Cyclists and taxis fight Haymarket trams danger

Taxi driver Keith McColl points out the line of vehicles queueing up outside Haymarket station
Taxi driver Keith McColl points out the line of vehicles queueing up outside Haymarket station
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CABBIES and cyclists are to join forces to wage war on the city council over the danger posed by limited taxi rank facilities at a major intersection.

Queues of up to 15 taxis extending back into the busy Haymarket junction and blocking cycle lanes and tram tracks have become a regular sight since the intersection reopened to traffic this month.

The snaking lines of cabs trying to enter the taxi rank on Haymarket Terrace are forcing bike riders to dangerously weave into traffic and across tram lines.

Cycling groups said having just three spaces for taxis to legally park outside the train station was “utterly ludicrous”.

One of Edinburgh’s major taxi firms, Central Taxis, has agreed to meet with cycling campaigners to thrash out plans to send a join open letter to the city council lobbying for an overhaul.

Central Taxis director Tony Kenmuir said: “We’re united against a common enemy. Bicycles and taxis are always getting in each other’s way on the green lanes and we’re not each other’s greatest fans, but we recognise we’re being forced into a situation where we’re getting into each other’s way worse than ever before.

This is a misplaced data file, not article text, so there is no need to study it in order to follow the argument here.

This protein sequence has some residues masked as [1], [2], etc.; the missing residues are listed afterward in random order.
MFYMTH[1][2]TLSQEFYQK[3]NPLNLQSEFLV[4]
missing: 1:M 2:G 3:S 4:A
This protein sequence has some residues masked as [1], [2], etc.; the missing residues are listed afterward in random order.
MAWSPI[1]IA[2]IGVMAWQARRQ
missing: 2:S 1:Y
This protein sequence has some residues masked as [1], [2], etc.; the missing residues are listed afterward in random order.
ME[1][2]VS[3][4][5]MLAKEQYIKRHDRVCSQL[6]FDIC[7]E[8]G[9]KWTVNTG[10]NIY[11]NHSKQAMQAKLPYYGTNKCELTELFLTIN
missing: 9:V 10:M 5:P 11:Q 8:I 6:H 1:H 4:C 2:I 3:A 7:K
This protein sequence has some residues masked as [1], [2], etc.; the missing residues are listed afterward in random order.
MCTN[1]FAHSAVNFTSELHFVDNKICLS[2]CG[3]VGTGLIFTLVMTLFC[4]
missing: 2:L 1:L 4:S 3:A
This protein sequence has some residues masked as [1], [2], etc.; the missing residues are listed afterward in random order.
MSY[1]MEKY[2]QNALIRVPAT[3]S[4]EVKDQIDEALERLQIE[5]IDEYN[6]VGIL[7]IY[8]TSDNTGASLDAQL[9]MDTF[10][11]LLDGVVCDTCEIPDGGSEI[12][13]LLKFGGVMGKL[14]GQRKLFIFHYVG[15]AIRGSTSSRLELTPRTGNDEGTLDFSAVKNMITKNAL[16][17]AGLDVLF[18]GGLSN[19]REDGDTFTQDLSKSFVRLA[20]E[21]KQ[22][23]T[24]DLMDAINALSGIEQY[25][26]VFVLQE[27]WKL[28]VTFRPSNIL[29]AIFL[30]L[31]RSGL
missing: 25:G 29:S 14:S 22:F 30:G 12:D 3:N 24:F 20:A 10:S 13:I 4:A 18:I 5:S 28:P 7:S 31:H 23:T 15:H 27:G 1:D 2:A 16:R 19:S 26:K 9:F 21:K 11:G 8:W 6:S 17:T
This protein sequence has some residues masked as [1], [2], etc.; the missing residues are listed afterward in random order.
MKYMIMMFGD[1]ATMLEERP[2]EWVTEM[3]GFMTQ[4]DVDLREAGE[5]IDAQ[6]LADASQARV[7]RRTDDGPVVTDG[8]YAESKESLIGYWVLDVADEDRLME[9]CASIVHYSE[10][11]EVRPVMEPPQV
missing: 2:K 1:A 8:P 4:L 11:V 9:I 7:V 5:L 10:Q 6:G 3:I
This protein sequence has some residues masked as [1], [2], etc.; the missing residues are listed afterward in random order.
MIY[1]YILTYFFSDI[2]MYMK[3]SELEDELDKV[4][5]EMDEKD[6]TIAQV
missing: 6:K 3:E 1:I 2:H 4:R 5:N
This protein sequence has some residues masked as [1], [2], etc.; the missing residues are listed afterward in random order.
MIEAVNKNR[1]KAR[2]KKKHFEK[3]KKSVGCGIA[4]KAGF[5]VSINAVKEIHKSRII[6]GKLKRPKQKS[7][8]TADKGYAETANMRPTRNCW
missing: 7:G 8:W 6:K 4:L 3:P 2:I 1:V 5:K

“We don’t hold each other accountable – it’s the poor road layout.”

Anthony Robson, creator of campaign group Citycycling, described the layout at Haymarket as a “shambles”.

He said: “The knock-on, for cyclists, is that taxis queuing in the lane are now poking out into the main carriageway, just where the tram tracks are edging to the left, which means those cycling have to cross the tracks at an astonishingly shallow angle.”

Cycling pressure group Spokes is among other organisations which view the Haymarket layout as far from “ideal”.

The move comes with the threat of hefty fines hanging over irresponsible taxi drivers caught blocking lanes of traffic.

Police Scotland has alerted the city council to the Haymarket situation. It is understood the numbers of offending cabs are being recorded and forwarded to the council’s taxi inspectorate.

Proposed taxi ranks on Rosebery Crescent and Grosvenor Street are still to open.

Cyclist and Green Party councillor Gavin Corbett said: “I’m heartened to hear that taxis and cyclists are seeking common cause on the problems at Haymarket.

“It would be much better for taxis to take ownership of that problem themselves than for it to be done through enforcement, but we also still need to look again at avoiding the conflict in the first place.

“That can only mean seeking to keep cyclists further away from tram tracks.”

Councillor Lesley Hinds, transport convener, said: “Haymarket Terrace was redesigned following extensive consultation in order to accommodate all road users in the best way possible.

“We are listening to comments following the removal of the tram works and I would urge drivers to park as safely as they can at all times. We will be liaising with the police.”

Two million passengers every year

HAYMARKET is the most congested train station in Scotland, with more than two million passengers using the transport hub every year.

A £25 million redevelopment of the station on track to open in December will almost triple the concourse floor space to cater for a predicted 125 per cent increase in passenger numbers over the next 15 years. The site will also connect to the new eight-mile long tram line, with a stop outside the station on Haymarket Terrace.

Central Taxis director Tony Kenmuir said his drivers witnessed thousands of passengers pouring out of the terminal every day during peak times.